◆ ◆ ◆ ◆

It had already been five days since Ruri had been tossed into this forest, and she had somehow managed to survive. Not only had she been able to use fire magic, but Ruri’s grandfather was a former soldier and a survival nut who would bring her to the forest and mountains from a young age. He had been very strict in drilling in all sorts of survival techniques necessary for life out in the wild.
She believed it had helped her gain a greater mental fortitude.
“Disaster can strike at any time, so never slack and always be ready so you can survive!” was what her grandfather loved to say. but she would lash out at him in secret, thinking, “We live in Japan, the most peaceful country around; there’s no way something like that could happen, you survival-obsessed, old coot!” But now, she wanted to sincerely apologize to him for that mental outburst. After all, one never knew what life might throw one’s way. “…Well, that’s if I can manage to make it back home, of course.”
Although she didn’t honestly believe there was a way she could make it back to her world, the small sliver of hope that the other nation might have some way to make it happen was keeping Ruri afloat.
Just then, she heard the sound of a bell ringing again.
It was the same bell she had been hearing on and off since the first day. Whenever she walked toward the source of that ringing, she would always discover water and food, such as nuts and berries. It seemed as though someone must be watching her, which was a creepy thought at first, but it was thanks to this mysterious benefactor that she avoided starving to death.
Although it was perhaps expecting too much, she also wished they would provide her with a change of clothes and some savory seasonings… Passionately so.
Since she’d heard the bell, she looked around to check for any food lying around, but something was off this time around.

The sound was intense.
It was so intense and felt so close, in fact, that it was almost like it was trying to tell her something. The volume was so loud that she was about ready to scream, “Shut up!” at the top of her lungs, but the sound of grass rustling echoed out from behind her.
Innocently she turned around, to find a mysterious animal that was a cross between a wild boar, a bear, and a scorpion and that stood at about three meters high. Breathing heavily out of its snout, clearly agitated, the animal set its sights on Ruri and let out a bizarre cry, “Boo-hyaaah!” and headed straight for Ruri.
“Eeeeek! Wait, what? What?!”
The never-before-seen raging beast came charging at her, but Ruri turned tail, let out a shriek and ran for it at top speed.
She dashed through the trackless paths in the dense, dense forest of green trees. “Oh God, I’m going to die. I’m definitely gonna dieee!”
Focused on running, and not on the branches and tall grasses whipping at her and nicking her body, Ruri eventually timidly checked over her shoulder but, much to her dismay, saw the mystery animal still charging after her.
Tensing her face, she again faced in the direction she was going and sped up her sprint with desperation written all over her face. She cut through and weaved between the trees in an attempt to gain some distance, but the fierce beast trampled over every obstacle that stood in its way, traveling in a straight line toward Ruri and Ruri alone.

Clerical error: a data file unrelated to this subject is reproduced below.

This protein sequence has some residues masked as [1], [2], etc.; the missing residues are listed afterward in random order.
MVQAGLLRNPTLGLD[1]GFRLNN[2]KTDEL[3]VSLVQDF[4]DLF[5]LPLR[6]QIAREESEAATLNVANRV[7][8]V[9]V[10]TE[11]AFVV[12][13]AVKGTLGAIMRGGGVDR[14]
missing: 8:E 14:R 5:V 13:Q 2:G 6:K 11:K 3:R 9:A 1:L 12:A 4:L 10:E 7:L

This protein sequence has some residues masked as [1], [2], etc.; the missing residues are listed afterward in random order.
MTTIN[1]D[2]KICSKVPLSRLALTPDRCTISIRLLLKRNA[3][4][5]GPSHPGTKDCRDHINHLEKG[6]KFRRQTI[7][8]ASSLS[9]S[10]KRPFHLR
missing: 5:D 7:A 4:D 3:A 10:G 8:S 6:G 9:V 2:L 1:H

“Right now, I’m pretty sure I could set a new world record in track and field! …Hah, hah. God, you’re persistent. I taste terrible, you know!”
Ruri was running for dear life, but the branches were both hurting her and getting in her way, causing her fatigue to mount.
She was done for…
Just as that thought ran through her mind, she felt a sense of dissonance, as if she were passing through a thin layer of film, which so caught her by surprise that she tumbled to the ground.
She scrambled to her feet in dread and turned around to face her certain demise, but what she found was the fierce beast who was supposed to be charging after her, standing within a stone’s throw of her and checking its surroundings with a completely dumbfounded expression on its face.
And almost as if its persistent chase had never happened, it ignored Ruri and walked off elsewhere.
“…I’m saved… But what was any of that?” Ruri said to herself, taking a deep sigh of relief and scanning the area. That was when Ruri’s eyes widened in surprise.

“…A house? But how? That wasn’t here a second ago…”
A huge house had just sprung up in the middle of this completely virgin forest.
It didn’t matter that she’d been running for dear life, there was no possible way that she wouldn’t have noticed a house of this size. Confused, she approached the house and saw that there was smoke billowing from the chimney.
“Someone’s inside…” She had finally found a real live person since being abandoned in this forest. The memory of being chased by a fierce beast moments ago faded into an afterthought as a smile of relief drew itself across her face.
“Please let this be a nice person!” Ruri’s mind was filled with thoughts of a bath, a change of clothes and a hot meal. She clasped her hands together and prayed that this individual would bless her with all these things as she dragged her exhausted body closer to the house.
“Hey, you, girl. Where did you come from?” said a voice out of nowhere, making Ruri’s shoulders jolt in shock. She turned to the source of the voice. There stood an old woman dripping with blood from head to toe, as if she’d showered in it, holding a kitchen knife in one hand.
“Gyaaaaah! A killer haaaaag!” “Who you calling a hag?!”
Faster than she could argue that age wasn’t the concerning factor here, the fatigue from her game of chase with that monster earlier, combined with the shock of witnessing this gruesome sight, caused Ruri’s vision to fade and her to black out.